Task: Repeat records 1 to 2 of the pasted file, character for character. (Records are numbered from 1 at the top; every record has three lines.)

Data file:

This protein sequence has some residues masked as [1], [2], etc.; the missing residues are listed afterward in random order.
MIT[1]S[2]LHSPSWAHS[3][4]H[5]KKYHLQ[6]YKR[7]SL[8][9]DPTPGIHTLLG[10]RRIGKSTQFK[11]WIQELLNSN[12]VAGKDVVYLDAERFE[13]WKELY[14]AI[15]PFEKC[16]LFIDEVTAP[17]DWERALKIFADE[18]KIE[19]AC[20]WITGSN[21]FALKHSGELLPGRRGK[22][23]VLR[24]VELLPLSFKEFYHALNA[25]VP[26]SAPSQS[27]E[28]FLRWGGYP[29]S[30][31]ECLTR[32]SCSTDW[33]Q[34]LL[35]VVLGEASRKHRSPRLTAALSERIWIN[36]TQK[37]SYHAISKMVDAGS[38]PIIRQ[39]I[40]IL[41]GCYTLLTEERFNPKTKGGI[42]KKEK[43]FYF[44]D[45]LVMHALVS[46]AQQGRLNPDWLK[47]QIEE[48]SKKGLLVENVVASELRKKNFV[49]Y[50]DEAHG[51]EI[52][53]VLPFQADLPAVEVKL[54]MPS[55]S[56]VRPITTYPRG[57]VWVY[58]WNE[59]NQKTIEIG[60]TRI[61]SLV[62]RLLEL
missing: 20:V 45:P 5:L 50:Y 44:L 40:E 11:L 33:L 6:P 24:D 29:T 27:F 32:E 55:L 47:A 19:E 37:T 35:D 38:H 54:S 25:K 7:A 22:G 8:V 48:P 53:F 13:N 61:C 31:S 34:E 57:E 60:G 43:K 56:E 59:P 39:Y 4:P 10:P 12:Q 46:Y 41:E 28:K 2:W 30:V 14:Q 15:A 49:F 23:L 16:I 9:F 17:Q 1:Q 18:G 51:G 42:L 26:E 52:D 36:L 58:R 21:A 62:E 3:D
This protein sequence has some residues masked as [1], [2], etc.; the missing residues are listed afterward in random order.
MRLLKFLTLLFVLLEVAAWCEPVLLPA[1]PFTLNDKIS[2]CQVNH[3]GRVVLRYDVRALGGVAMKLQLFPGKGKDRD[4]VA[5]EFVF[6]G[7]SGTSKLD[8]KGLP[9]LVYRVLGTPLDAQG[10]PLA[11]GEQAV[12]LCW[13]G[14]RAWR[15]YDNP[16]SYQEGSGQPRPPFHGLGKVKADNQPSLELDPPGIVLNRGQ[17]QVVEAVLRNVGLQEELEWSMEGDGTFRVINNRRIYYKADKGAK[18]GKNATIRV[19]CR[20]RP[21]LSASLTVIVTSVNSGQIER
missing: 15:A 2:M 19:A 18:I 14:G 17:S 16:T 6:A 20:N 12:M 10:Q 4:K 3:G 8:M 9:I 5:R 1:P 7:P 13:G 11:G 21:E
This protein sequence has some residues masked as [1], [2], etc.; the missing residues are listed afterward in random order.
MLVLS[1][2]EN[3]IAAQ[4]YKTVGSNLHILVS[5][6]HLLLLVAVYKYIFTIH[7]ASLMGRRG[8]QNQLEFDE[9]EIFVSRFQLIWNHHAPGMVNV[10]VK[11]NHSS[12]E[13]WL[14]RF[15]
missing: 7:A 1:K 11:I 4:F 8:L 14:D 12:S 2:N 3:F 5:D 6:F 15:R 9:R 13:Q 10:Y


This protein sequence has some residues masked as [1], [2], etc.; the missing residues are listed afterward in random order.
MIT[1]S[2]LHSPSWAHS[3][4]H[5]KKYHLQ[6]YKR[7]SL[8][9]DPTPGIHTLLG[10]RRIGKSTQFK[11]WIQELLNSN[12]VAGKDVVYLDAERFE[13]WKELY[14]AI[15]PFEKC[16]LFIDEVTAP[17]DWERALKIFADE[18]KIE[19]AC[20]WITGSN[21]FALKHSGELLPGRRGK[22][23]VLR[24]VELLPLSFKEFYHALNA[25]VP[26]SAPSQS[27]E[28]FLRWGGYP[29]S[30][31]ECLTR[32]SCSTDW[33]Q[34]LL[35]VVLGEASRKHRSPRLTAALSERIWIN[36]TQK[37]SYHAISKMVDAGS[38]PIIRQ[39]I[40]IL[41]GCYTLLTEERFNPKTKGGI[42]KKEK[43]FYF[44]D[45]LVMHALVS[46]AQQGRLNPDWLK[47]QIEE[48]SKKGLLVENVVASELRKKNFV[49]Y[50]DEAHG[51]EI[52][53]VLPFQADLPAVEVKL[54]MPS[55]S[56]VRPITTYPRG[57]VWVY[58]WNE[59]NQKTIEIG[60]TRI[61]SLV[62]RLLEL
missing: 20:V 45:P 5:L 50:Y 44:L 40:E 11:L 33:L 6:P 24:D 29:T 27:F 32:E 55:L 47:A 19:E 37:T 35:D 38:H 54:S 25:K 7:A 22:G 8:V 48:P 53:F 13:N 61:C 31:S 34:E 57:E 60:G 43:K 56:E 59:P 39:Y 4:P 10:P 12:Q 46:Y 41:E 28:K 2:W 30:V 14:Q 15:A 49:F 23:L 16:I 9:F 17:Q 1:Q 18:G 51:G 42:L 26:E 52:D 36:L 58:R 21:A 62:E 3:D
This protein sequence has some residues masked as [1], [2], etc.; the missing residues are listed afterward in random order.
MRLLKFLTLLFVLLEVAAWCEPVLLPA[1]PFTLNDKIS[2]CQVNH[3]GRVVLRYDVRALGGVAMKLQLFPGKGKDRD[4]VA[5]EFVF[6]G[7]SGTSKLD[8]KGLP[9]LVYRVLGTPLDAQG[10]PLA[11]GEQAV[12]LCW[13]G[14]RAWR[15]YDNP[16]SYQEGSGQPRPPFHGLGKVKADNQPSLELDPPGIVLNRGQ[17]QVVEAVLRNVGLQEELEWSMEGDGTFRVINNRRIYYKADKGAK[18]GKNATIRV[19]CR[20]RP[21]LSASLTVIVTSVNSGQIER
missing: 15:A 2:M 19:A 18:I 14:G 17:S 16:T 6:A 20:N 12:M 10:Q 4:K 3:G 8:M 9:I 5:R 1:P 7:P 13:G 11:G 21:E